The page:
“I’m happy for you, honey,” Phaedra said, holding out her arms as she walked toward me. Squeezing me tight, she patted my back. “But if he follows through on his promise, there won’t be enough of him left for Chuck to slice after I’m through with him.”

She let go of me, and the phone in my hand buzzed. The name on the screen read, TAYLORBEAST. I swiped the screen over and read the text.

I shook my head and slid the phone into my apron. I would return it the moment we were back from Eakins, but his kindness was overwhelming.

For the rest of my shift, it was impossible not to be distracted by images of rolling into town and realizing my own atonement—from a respectable distance—without anyone being the wiser. I’d dreamed about it for so long, and knowing it was just a week away was almost unbearable.

Closing up might take twice as long without Kirby there to help, but we were so slow that I started well before Phaedra flipped the sign and locked the door.

I counted my tips and separated them out for Kirby, locking her portion in the cash register, and then I headed upstairs, waving to Pete and Hector as I passed.

Falling onto my couch, I pulled my new phone from my apron and held it in front of me with both hands. Taylor had sent more texts.

Well crap. Now I miss you. Thanks for being a bad influence.

What time do you get off?

Just text me when you’re off.

With my thumbs, I typed on the touch screen.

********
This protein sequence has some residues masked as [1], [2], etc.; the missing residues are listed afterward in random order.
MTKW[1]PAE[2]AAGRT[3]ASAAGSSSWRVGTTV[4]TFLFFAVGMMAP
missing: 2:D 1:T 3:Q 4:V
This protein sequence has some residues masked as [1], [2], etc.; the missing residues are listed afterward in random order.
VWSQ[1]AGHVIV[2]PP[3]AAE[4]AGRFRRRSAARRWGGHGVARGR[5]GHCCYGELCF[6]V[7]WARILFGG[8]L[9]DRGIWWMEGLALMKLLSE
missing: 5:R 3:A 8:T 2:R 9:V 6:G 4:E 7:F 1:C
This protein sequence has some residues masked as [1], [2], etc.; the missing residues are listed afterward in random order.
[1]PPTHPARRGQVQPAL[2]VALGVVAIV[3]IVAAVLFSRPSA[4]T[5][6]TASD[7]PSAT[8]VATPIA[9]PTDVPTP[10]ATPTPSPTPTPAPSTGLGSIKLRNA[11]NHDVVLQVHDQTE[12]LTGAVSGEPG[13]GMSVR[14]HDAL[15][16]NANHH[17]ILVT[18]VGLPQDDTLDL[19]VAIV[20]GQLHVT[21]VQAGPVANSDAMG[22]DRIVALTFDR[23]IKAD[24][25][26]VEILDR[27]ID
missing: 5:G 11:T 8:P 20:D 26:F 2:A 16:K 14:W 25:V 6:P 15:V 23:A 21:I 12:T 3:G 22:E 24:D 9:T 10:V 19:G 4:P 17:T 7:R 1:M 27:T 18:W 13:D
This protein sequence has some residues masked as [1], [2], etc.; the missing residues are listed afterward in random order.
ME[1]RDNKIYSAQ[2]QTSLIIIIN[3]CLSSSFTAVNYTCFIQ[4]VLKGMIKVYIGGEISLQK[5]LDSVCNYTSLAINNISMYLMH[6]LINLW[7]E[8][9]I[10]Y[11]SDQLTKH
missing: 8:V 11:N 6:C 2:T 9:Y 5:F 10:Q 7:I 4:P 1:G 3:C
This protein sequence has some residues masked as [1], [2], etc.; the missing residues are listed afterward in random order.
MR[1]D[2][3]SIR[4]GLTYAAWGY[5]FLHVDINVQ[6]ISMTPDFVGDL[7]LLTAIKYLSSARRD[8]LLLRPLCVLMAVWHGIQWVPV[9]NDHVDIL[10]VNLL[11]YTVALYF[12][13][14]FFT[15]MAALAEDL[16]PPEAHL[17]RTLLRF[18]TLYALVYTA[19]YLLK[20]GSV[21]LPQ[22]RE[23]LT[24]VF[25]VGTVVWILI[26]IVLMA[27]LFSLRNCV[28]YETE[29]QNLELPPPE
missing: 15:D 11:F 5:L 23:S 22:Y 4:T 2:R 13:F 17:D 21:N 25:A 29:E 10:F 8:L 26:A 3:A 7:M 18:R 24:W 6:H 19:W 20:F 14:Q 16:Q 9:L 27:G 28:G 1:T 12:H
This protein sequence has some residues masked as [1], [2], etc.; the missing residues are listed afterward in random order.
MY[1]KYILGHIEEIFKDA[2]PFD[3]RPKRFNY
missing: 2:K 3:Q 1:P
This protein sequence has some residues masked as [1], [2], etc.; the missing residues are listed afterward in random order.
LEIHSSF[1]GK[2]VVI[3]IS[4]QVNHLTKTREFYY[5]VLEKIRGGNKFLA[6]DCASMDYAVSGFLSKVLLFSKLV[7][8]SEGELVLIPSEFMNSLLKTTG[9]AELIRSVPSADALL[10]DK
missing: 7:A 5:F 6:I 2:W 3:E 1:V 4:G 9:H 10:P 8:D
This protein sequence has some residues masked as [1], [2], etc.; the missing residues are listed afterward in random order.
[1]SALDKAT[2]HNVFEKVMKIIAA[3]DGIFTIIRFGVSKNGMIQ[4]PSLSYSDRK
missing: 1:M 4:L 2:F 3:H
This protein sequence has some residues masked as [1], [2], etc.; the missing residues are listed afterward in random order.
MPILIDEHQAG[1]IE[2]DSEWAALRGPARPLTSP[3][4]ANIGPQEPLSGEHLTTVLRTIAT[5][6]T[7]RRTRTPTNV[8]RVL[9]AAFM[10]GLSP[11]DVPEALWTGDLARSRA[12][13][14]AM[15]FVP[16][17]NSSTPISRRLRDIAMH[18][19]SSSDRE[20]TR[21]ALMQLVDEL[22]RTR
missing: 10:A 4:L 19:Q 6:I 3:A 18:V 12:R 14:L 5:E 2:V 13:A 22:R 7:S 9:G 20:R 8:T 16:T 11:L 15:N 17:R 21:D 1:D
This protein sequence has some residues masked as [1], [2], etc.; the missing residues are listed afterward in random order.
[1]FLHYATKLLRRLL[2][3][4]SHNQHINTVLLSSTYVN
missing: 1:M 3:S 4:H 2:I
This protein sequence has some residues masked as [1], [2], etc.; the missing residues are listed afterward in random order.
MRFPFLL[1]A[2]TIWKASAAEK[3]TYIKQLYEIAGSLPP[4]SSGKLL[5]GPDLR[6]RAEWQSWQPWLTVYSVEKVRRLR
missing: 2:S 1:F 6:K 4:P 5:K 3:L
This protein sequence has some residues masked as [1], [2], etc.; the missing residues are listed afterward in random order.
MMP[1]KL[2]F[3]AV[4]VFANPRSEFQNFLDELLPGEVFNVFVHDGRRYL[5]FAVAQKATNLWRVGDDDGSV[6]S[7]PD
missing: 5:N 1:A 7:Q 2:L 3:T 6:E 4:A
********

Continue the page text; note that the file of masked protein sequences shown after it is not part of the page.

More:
Immediately, three dots appeared, having their own little dance party on the screen.

What the heck does that mean?

I typed again, wondering if he could tell that I was replying.

Everyone home safe and sound then?

I wasn’t sure what to say after that. It had been a long time since I communicated with someone via a phone screen. I was out of practice.

The phone clunked against the coffee table when I set it down, and I decided on venturing out to the thrift store soon to see if they had phone cases. I’d never checked before. Maybe Kirby had an old one I could use.

What is your travel info?

As good a time as any.

Are you sure?

I typed in my full name and birth date.

Imogene? That’s the worst middle name ever.

You just did.

You can thank my mother for that. What’s your middle name?

That’s what all the girls say. Will book tonight.

I put the phone on the table again and then settled back against the couch, propping my legs on the throw pillow. I was getting text messages on a cell phone, and I was going to Eakins, Illinois, in a few days. My life had felt completely different before, and even though it was scary, I’d known it was for the best, and this felt the same.

The room was quiet with muted throbs of bass coming from Cowboys down the block. I thought of Taylor Dean two-stepping, hiking, watching VHS tapes, and doing laundry. I thought about how wonderful life could be if I could add closure to it all.

Just as I began to relax, someone pounded on the door. I jumped up and yanked the door open.

Gunnar stood in the hall, his face red and blotchy, his eyes glistening in the dim light.

My mouth fell open. “Whoa. Are you all right? Where’s Kirby? How did you get in?”

“Kirby showed me where they keep the spare key. She won’t talk to me, Falyn. I really messed up this time.”